Pacific Gas & Electric required to procure more renewables after the Clean Coalition’s intervention

Holding California’s investor-owned utilities accountable for the clean energy they were required to procure and connect to the grid.

Sahm White

The Clean Coalition has played a major role in holding California’s investor-owned utilities accountable for the significant amounts of clean energy they were required to procure and connect to the grid under the California Public Utility Commission’s (CPUC) Renewable Auction Mechanism (RAM). The RAM program was designed to streamline and hasten the advancement of sub-20 megawatt (MW) distributed renewable energy projects in the state.

Pacific Gas & Electric (PG&E) has made various attempts to delay or cancel their clean energy procurements required under RAM. In response to these attempts, the Clean Coalition has intervened to ensure that this crucial market segment is supported in California.

A victory for wholesale renewables in California

Last week, our persistence in resolving this crucial matter came to a favorable conclusion in the CPUC Order Denying Rehearing of Decision (D.) 17-08-025. The Clean Coalition prevailed in ensuring that PG&E procure its allotment of local renewables required by RAM.

This new ruling by the CPUC denies PG&E’s recent application for a rehearing. This means that the utility’s renewable energy project contracts are no longer in jeopardy of being canceled or held in limbo. The RAM solicitation from 2017 is to be completed by May 31 of this year, including approximately 80 MW from solar photovoltaic (PV) power.

Timeline of events

January 2016: PG&E files a petition to be relieved of its remaining solar PV procurement mandate under RAM.

February 2016: The Clean Coalition intervenes in PG&E’s filing.

July 2016: PG&E files a motion to delay its remaining RAM auctions, arguing that this delay is warranted because costs of renewables might decline in the future. The Clean Coalition intervenes again to oppose PG&E’s revised request, arguing that further delay would unfairly treat clean energy suppliers who had responded to the CPUC’s renewable project schedule. That, in turn, would lead to substantial losses, increased market risk, and higher costs. The Clean Coalition also points out that if the CPUC had followed this rationale 11 years ago, prices for renewables would not have dropped to their current levels. In addition, federal tax credits are being phased out, so waiting to procure renewables could forfeit ratepayers’ opportunity to benefit from those.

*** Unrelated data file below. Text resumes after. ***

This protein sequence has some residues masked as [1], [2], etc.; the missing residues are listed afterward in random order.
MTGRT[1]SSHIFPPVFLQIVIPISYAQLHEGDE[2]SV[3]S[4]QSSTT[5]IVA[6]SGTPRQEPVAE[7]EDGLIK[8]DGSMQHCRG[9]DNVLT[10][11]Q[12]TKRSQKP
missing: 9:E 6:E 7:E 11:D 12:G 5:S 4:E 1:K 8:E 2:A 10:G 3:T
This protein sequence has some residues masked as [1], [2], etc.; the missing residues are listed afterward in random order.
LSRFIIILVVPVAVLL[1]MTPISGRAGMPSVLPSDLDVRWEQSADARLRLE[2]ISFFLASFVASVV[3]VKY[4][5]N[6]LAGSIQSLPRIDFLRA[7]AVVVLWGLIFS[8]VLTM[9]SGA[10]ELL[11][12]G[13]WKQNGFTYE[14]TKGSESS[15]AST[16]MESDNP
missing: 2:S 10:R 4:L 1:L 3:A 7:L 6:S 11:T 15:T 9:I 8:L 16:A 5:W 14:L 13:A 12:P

November 2016: The CPUC Denies PG&E’s motion, citing the Clean Coalition, but does not yet rule on the petition.

August 2017: The Clean Coalition prevails, and PG&E’s petition is denied by the CPUC. According to the CPUC, “PG&E’s arguments regarding changed circumstances as a justification for terminating PG&E’s final remaining RAM solicitation” were not convincing.

September 2017: PG&E files an application for rehearing of the CPUC’s denial, as well as a new motion to hold the 2017 solicitation in abeyance pending the outcome of its rehearing application.

October 2017: The Clean Coalition and the Office of Ratepayer Advocates file responses to PG&E’s rehearing application and motion.

March 2018: The CPUC denies PG&E’s application for a rehearing, ensuring that PG&E proceed with its RAM procurements.

A crucial program for wholesale distributed generation

The principal goal of the RAM program is to expand clean energy procurement — in this specific instance, the sub-20 MW market segment that has been underserved in California. This kind of program can potentially be replicated to develop the wholesale distributed generation market nationwide.

The Clean Coalition stands behind effective markets for small wholesale renewables and leading innovation at the distribution grid level. One of our overarching objectives is to ensure that programs like California’s RAM efficiently and effectively bring local renewable energy projects online.

Sahm White

Economics and Policy Analysis Director

Sahm has over 20 years of experience in economic and environmental policy, with over 200 filings before public utility and energy commissions. Prior to joining the Clean Coalition, he held positions as a Senior Research Consultant to the Center for Ecoliteracy, Technical and Policy Analyst in the development of the Ecological Footprint, and Associate Director of Progressive Secretary, a leading web source of legislative constituent engagement.